In early spring, it is most pleasant to go to a minor league baseball game. On Friday night, Sally and I went over to Durham to see our first Bulls game of the season, where they played Syracuse. Just as we got to the stadium parking, it began to rain, and just as we got to the gate to hand over our home-printed ticket, it started to pour — so much so that the scanner had trouble reading our tickets. So we got wet, and it continued to rain for most of the next hour. But the sky kept getting brighter, and we had pizza and beer, talked, and looked at the types in the crowd.
When the rain finally stopped, we watched the stadium crew roll up the giant tarps that covered the infield and sweep the baselines. We watched the Syracuse pitcher warm up, throwing gently at first, then harder and harder. We’d bought tickets four rows back from the field halfway down the third base line, but after some quick soul-searching decided to award ourselves a free upgrade to empty seats in the area immediately behind home plate. I used my jacket to dry the seats as best I could (i.e. not completely), which Sally supplemented with paper napkins, and we sat down.
Both pitchers were throwing fastballs around 91 MPH, which doesn’t look amazing on TV, but from behind home plate is fairly impressive. The batters on deck warmed up directly in front of us, and I studied their mechanics with the thought of improving my golf swing. These were strong young guys. And the game unfolded slowly but distinctly, as baseball games will. The first Bulls batter hit a home run on the first pitch, and there was no further scoring for several innings. Yet there were jabs of excitement here and there — a close play at first, a double, a stolen base, an out at home plate, a double play. Between innings there were mascot antics, T-shirt giveaways, and contests for little kids. We never quite got dry, though, and as it got cooler we felt chilly. We packed it in after six innings. The Bulls eventually won 3-1.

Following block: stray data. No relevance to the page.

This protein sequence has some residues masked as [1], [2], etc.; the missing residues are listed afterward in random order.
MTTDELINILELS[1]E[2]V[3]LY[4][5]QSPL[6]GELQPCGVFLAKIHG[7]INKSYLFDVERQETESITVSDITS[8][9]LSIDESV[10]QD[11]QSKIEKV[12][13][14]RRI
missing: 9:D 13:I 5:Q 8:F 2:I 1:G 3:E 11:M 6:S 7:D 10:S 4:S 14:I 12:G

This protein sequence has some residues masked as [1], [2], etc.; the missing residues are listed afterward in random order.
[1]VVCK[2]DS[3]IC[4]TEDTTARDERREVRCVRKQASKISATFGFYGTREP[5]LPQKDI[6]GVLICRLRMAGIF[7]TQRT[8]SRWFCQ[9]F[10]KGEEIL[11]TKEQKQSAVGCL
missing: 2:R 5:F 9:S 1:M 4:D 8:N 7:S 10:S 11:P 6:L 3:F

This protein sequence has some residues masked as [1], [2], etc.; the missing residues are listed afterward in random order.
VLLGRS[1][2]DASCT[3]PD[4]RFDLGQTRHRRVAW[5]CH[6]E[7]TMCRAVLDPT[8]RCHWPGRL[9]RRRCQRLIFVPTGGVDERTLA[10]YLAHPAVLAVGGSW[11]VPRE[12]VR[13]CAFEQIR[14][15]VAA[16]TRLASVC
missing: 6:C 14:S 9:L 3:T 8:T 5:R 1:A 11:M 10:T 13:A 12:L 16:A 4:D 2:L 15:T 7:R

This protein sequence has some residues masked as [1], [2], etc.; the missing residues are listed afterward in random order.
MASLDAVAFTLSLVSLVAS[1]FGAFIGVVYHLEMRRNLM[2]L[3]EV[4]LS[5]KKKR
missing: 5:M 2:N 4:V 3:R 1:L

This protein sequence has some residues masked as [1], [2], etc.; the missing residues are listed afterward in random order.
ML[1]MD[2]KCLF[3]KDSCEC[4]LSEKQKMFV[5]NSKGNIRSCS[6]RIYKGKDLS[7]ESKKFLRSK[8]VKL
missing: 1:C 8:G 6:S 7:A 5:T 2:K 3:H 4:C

I was disdainful of baseball for part of my youth and generally indifferent to it for many years. I still don’t find it very engaging on television, but a live game is something else. It isn’t so much the drama, but something else. The combination of genes and training that makes a ball move quickly from pitcher to batter, from batter to shortstop, and shortstop to first is awesome. The green grass, the red clay, and the white baselines are beautiful.
The next morning I did a two-hour yoga class at Blue Lotus with Yvonne aptly named Juicy Flow yoga. Yvonne likes to push herself and her classes to their limits, and her normal Saturday classes of an hour and a half are not for sissies. Her longer Juicy Flow class is about moving with music, sometimes rapidly for several minutes, in unfamiliar ways. The music is an eclectic mix of east and west, soul, disco, rock, and other. It’s lively fun, at least at first. I sweated a ton, and my mat got so wet it was difficult to do a down dog. I pushed hard for an hour and a half, then suddenly hit the wall and felt like I might get sick. I noted with some alarm that my upper body strength, which is usually good, was gone; I couldn’t hold my arms over my head. Never was I more relieved to lie on my back in shavasana for a few minutes, just breathing.